Simulations assuming that the correlation matrix is estimated using external data

When only summary statistics are available, the correlation matrix Σ can be estimated from a reference panel of genotyped individuals. However, the type-I error of tests based on both TQ and DOT may potentially be affected due to substituting the sample estimate by an estimate obtained from external data. To study the effect of this mis-specification on the type-I error, we conducted a separate set of simulations. In these experiments, we again utilized LD structures derived from the 1000 Genomes Project data. Reference panels for these simulations were obtained as follows. Each LD matrix derived from real data was assumed to represent the population matrix. Next, a sample was drawn, and the corresponding sample LD matrix was calculated. That matrix should have been used for calculations of the gene-based test statistics. Instead, we drew a separate sample of size N, assuming the same population LD matrix. In the calculation of the tests, that sample correlation matrix was used in place of the correct one. The type-I error rates, given in Tables 68, show that both ACAT and TQ have close to the nominal type-I error rates, but the error rate for the decorrelation method (DOT) can be inflated, unless the sample size of the reference panel is 50 to 100 times larger than the number of SNPs (L). For the statistic DOT, the type-I error rates appear to be more inflated at smaller α-levels, such as 10−7. Power values for TQ are not shown, however they closely followed predicted theoretical power for the scenarios where the same data are used for both LD estimation and computation of association statistics. There was only 1 to 2% drop in power when the size of the panel was only 2 to 5 times larger than L.

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Table 6. Type-I error rates (α = 10−3) using a reference panel to estimate LD.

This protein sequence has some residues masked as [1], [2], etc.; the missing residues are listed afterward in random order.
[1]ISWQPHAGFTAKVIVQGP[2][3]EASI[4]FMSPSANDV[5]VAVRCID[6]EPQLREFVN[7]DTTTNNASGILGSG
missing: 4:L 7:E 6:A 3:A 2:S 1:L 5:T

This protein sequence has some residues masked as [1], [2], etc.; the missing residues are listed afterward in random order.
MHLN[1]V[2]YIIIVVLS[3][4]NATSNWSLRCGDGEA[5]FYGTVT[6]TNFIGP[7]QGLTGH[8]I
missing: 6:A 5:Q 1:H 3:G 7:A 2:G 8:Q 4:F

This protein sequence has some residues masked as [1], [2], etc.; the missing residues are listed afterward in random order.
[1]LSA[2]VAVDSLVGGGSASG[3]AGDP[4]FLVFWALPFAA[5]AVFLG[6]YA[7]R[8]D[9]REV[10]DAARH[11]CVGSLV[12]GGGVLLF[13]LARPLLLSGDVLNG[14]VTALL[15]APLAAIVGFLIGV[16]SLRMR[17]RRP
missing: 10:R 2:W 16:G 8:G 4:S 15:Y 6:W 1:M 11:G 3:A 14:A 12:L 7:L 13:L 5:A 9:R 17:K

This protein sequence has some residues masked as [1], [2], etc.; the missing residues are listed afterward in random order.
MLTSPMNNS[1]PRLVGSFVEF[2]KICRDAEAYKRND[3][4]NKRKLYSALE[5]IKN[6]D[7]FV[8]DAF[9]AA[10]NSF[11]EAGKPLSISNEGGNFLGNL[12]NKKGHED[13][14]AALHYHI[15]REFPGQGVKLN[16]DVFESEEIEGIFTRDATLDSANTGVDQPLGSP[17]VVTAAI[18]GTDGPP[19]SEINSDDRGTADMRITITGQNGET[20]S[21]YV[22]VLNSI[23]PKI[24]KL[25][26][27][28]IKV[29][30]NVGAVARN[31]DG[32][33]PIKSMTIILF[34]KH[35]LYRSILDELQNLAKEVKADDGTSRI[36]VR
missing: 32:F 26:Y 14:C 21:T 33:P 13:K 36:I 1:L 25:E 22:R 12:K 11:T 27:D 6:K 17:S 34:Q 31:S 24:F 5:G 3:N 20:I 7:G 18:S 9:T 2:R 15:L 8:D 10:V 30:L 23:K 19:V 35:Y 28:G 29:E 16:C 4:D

Population LD patterns are modeled using 1000 Genomes project data.

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Table 7. Type-I error rates (α = 10−4) using a reference panel to estimate LD.

Population LD patterns are modeled using 1000 Genomes project data.

https://doi.org/10.1371/journal.pcbi.1007819.t007

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Table 8. Type-I error rates (α = 10−7) using a reference panel to estimate LD.

Population LD patterns are modeled using 1000 Genomes project data.

https://doi.org/10.1371/journal.pcbi.1007819.t008

Combining breast cancer association statistics within candidate genes

We applied our decorrelation method to a family-based GWAS study of breast cancer [27, 28]. The data set was comprised of complete trios, i.e., families where genotypes of both parents and the affected offspring were available. With complete trios, previously reported statistics become equivalent to statistics from the transmission-disequilibrium test and correlation among them is expected to follow the LD among SNPs [8]. We selected four candidate genes (TOX3, ESR1, FGFR2 and RAD51B), for which Shi et al. [27] and O’Brien et al. [28] replicated several previously reported risk SNPs in relation to breast cancer.

For the joint association, we restricted our analysis to blocks of SNPs surrounding breast cancer risk variants that were previously reported in the literature. Specifically, we selected TOX3 rs4784220 [29], ESR1 rs3020314 [30, 31], FGFR2 rs2981579 [29], and RAD51B rs999737 [3234], and then included blocks of SNPs around these ‘anchor’ risk variants with the LD correlation of at least 0.25. These blocks included 13 SNPs around rs4784220, 36 SNPs around rs3020314, 18 SNPs around rs2981579, and 30 SNPs around rs999737. As an illustration, Fig 1 displays 81 SNP P-values that were available for ESR1 gene, the vertical dashed line highlights the position of ‘anchor’ rs3020314, the red dots highlight 36 SNPs within LD-block of rs3020314, and the LD matrix displays sample correlation matrix among 36 SNPs. Once SNP blocks were identified for each gene, we applied four combination methods to assess their association with breast cancer.